musica Dei donum
Antonio VIVALDI (1678 - 1741): Violin concertos & Concertos for strings
[I] "La Venezia di Anna Maria"
Midori Seiler, violina
rec: Jan 21 - 23 & Oct 23 - 27, 2017, Cologne, Deutschlandfunk (Kammermusiksaal)
Berlin Classics - 0301052BC (© 2018) (1.22'40")
Cover, track-list & booklet
Tomaso ALBINONI (1671-1751):
Concerto a 5 in B flar, op. 10,1;
Baldassare GALUPPI (1706-1785):
Concerto a 4 No. 1 in g minor;
Concerto for strings and bc in c minor (RV 120);
Concerto for strings and bc in A (RV 158);
Concerto for violin, strings and bc in d minor (RV 248)a;
Concerto for violin, strings and bc in E 'Il Riposo per il Santissmo Natale' (RV 270a)a;
Concerto for violin, strings and bc in E flat (RV 260)a;
Concerto for violin, strings and bc in G (RV 308)a;
Sinfonia for strings and bc in F (RV 140)
Leonard Schelb, Manfredo Zimmermann, transverse flute;
Daniel Lanthier, Kristin Linde, oboe;
Philippe Castejon, chalumeau;
Lorenzo Alpert, bassoon;
Mayumi Hirasaki, Markus Hoffmann, Sylvie Kraus, Steohan Sänger, Jörg Buschhaus, Frauke Pohl, Antje Engel, Hedwig van der Linde, violin;
Aino Hildebrandt, Claudia Steeb, Gabrielle Kancachian, Johannes Platz, viola;
Werner Matzke, Ulrike Schaar, Jan Kunkel, Alexander Scherf, cello;
Margit Schultheiss, Johanna Seitz, harp;
Michael Dücker, lute;
Christoph Anselm Noll, harpsichord
[II] "Concerti di Parigi"
Il delirio fantastico
Dir: Vincent Bernhardt
rec: Oct 12 - 14, 2015, Bellancourt, Eglise Saint-Martin
Calliope - CAL1740 (© 2017) (66'15")
Cover, track-list & booklet
Concerto for strings and bc in C (RV 114);
Concerto for strings and bc in c minor (RV 119);
Concerto for strings and bc in D (RV 121);
Concerto for strings and bc in d minor (RV 127);
Concerto for strings and bc in e minor (RV 133);
Concerto for strings and bc in F (RV 136);
Concerto for strings and bc in G (RV 150);
Concerto for strings and bc in g minor (RV 154);
Concerto for strings and bc in g minor (RV 157);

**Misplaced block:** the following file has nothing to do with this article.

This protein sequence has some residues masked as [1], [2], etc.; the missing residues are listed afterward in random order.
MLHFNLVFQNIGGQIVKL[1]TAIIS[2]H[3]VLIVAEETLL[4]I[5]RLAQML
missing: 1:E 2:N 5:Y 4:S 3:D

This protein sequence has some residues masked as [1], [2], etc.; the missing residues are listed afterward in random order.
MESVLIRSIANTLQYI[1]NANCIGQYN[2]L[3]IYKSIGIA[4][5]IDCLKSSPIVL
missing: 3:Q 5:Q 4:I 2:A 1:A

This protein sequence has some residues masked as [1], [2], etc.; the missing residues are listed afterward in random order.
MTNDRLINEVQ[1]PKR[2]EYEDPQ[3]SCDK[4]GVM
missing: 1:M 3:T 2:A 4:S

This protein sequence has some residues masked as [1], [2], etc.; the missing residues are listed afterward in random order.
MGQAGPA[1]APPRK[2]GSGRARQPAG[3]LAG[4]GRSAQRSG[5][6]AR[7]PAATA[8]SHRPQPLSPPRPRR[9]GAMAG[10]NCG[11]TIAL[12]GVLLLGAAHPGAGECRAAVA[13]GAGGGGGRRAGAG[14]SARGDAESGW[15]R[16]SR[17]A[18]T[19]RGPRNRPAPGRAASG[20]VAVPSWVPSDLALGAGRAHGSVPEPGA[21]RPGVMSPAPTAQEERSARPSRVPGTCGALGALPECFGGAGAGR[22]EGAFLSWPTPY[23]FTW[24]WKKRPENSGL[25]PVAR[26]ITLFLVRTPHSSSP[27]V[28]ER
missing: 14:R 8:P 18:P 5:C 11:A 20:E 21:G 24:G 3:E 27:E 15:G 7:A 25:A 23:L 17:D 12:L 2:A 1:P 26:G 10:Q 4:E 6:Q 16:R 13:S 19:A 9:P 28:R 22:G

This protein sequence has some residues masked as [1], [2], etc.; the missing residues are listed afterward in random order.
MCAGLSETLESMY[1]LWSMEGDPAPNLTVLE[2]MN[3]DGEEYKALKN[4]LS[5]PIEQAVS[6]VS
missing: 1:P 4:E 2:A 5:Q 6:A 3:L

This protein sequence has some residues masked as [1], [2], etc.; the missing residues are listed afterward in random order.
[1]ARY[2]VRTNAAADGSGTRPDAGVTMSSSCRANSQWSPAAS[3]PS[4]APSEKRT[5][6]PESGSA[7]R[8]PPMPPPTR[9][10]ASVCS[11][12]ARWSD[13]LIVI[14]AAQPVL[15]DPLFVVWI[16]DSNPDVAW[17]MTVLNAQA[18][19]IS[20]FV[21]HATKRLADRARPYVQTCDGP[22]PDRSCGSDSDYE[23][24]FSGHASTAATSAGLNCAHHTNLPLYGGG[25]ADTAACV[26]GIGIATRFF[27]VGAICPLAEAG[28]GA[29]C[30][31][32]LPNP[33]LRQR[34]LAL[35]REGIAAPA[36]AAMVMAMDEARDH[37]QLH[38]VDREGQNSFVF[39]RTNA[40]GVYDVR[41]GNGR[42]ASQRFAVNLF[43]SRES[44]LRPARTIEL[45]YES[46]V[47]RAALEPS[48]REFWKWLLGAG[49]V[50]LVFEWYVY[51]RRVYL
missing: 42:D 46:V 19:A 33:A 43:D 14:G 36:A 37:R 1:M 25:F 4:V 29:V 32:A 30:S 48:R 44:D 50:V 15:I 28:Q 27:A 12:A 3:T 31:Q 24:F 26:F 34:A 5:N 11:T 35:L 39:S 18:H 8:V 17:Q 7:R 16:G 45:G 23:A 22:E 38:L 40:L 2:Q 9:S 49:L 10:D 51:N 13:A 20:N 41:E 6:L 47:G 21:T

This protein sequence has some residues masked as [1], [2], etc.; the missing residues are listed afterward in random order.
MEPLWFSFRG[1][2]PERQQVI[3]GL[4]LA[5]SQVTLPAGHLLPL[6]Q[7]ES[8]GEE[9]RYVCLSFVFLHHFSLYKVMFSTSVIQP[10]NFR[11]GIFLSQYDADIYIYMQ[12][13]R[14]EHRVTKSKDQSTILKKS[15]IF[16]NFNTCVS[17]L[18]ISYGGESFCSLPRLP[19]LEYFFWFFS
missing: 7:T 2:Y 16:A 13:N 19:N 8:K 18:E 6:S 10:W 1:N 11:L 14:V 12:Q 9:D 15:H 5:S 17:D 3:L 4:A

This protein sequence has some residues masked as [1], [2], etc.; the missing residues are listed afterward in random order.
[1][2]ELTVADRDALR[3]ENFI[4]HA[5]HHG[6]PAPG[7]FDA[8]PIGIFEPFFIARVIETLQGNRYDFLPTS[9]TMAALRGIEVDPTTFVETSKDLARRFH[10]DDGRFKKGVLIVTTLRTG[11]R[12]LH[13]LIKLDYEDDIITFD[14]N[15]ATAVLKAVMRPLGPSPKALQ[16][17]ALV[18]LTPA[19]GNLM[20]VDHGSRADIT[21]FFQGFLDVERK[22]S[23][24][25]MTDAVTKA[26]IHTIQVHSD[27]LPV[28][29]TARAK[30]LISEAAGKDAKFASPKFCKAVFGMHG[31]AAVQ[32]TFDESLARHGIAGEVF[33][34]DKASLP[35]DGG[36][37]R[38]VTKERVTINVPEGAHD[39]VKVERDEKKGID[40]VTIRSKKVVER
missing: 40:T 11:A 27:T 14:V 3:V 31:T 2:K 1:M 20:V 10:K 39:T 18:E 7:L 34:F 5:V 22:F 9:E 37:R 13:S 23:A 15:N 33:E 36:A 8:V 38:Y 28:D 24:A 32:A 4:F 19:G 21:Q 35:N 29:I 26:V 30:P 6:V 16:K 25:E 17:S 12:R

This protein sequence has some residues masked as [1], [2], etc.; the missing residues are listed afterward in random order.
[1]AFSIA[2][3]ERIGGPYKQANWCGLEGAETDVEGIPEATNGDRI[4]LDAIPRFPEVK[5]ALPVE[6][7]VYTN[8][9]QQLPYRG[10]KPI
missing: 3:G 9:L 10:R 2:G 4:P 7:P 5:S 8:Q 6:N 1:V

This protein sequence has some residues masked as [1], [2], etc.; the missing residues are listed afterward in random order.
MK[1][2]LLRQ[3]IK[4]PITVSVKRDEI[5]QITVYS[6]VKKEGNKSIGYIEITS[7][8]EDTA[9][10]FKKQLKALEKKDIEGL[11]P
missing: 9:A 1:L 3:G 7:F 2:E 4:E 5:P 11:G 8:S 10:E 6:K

Concerto for strings and bc in A (RV 159);
Concerto for strings and bc in A (RV 160);
Concerto for strings and bc in B flat (RV 164)
Reynier Guerrero, Sayaka Shinoda, Ramses Puente Matos, Amandine Bernhardt, Lina Manrique, Jorlen Vega, violin;
Aurélie Metivier, Samuel Hengebaert, viola;
Gulrim Choï, Cyril Poulet, cello;
Yuval Atlas, double bass;
Ulrik Gaston Larsen, theorbo, guitar;
Adrien Pièce, harpsichord
Antonio Vivaldi was one of the great violin virtuosos of his time. One may assume that many of his violin concertos were written for his own use. However, he was also sought after for commissions, and many concertos for instruments he did not play himself, such as the cello, the oboe and the bassoon, were written for aristocratic dilettantes or members of their chapels. Often we don't know the dedicatees of his concertos, nor most of the girls of the Ospedale della Pietà, for whom he also wrote many concertos. There are a couple of exceptions, such as Pellegrina dell'Oboe and Anna Maria dal Violin. As they were orphans, they had no last name, and were usually called after the instrument they played. We know very little about them, nor do we know what they looked like. Even the many visitors who came to listen to their performances at concerts and in church could not see them, as they played behind an iron grille. That did not prevent them from becoming celebrities, who were not only known in Venice, but even beyond the borders of the city and of Italy.
The skills of Anna Maria come to the fore in a unique manuscript: a part-book in her own handwriting, including 31 concertos. The names of the composers are not mentioned, but Vivaldi scholar Michael Talbot assumes that 25 are by Vivaldi. One of them is the Concerto in C (RV 581), which is notable for its slow movement, as the part-book contains the ornaments which are either written out by Anna Maria or by Vivaldi himself. This piece is not included in the recording by Midori Seiler and Concerto Köln. Instead we get four other concertos which are also in the part-book. In the case of the Concerto in E (RV 270a), with the nickname Il Riposo per la Santissima Natale, Seiler plays the slow movement in a version, which is derived from Anna Maria's part-book.
A further feature of these performances needs to be mentioned. In nearly all violin concertos the tutti are scored for strings and basso continuo. In these performances they are often joined by winds: the list of instruments includes two transverse flutes, two oboes, a chalumeau and a bassoon. In the booklet Midori Seiler is quoted as stating that "Vivaldi broadened his compositional repertoire while employed at the Ospedale. Access to a competent instrumental ensemble comprising not just violins but also wind instruments including oboes, flutes, recorders and chalumeaux allowed him to experiment with a variety of instrumental formations". According to the liner-notes it was common practice at the time to incorporate the wind instruments that were available. The documented fact that in Corelli's time his concerti grossi were sometimes performed with additional winds, seems to support this view. In several concertos or in single movements from concertos wind instruments play colla parte with the strings in the ritornelli.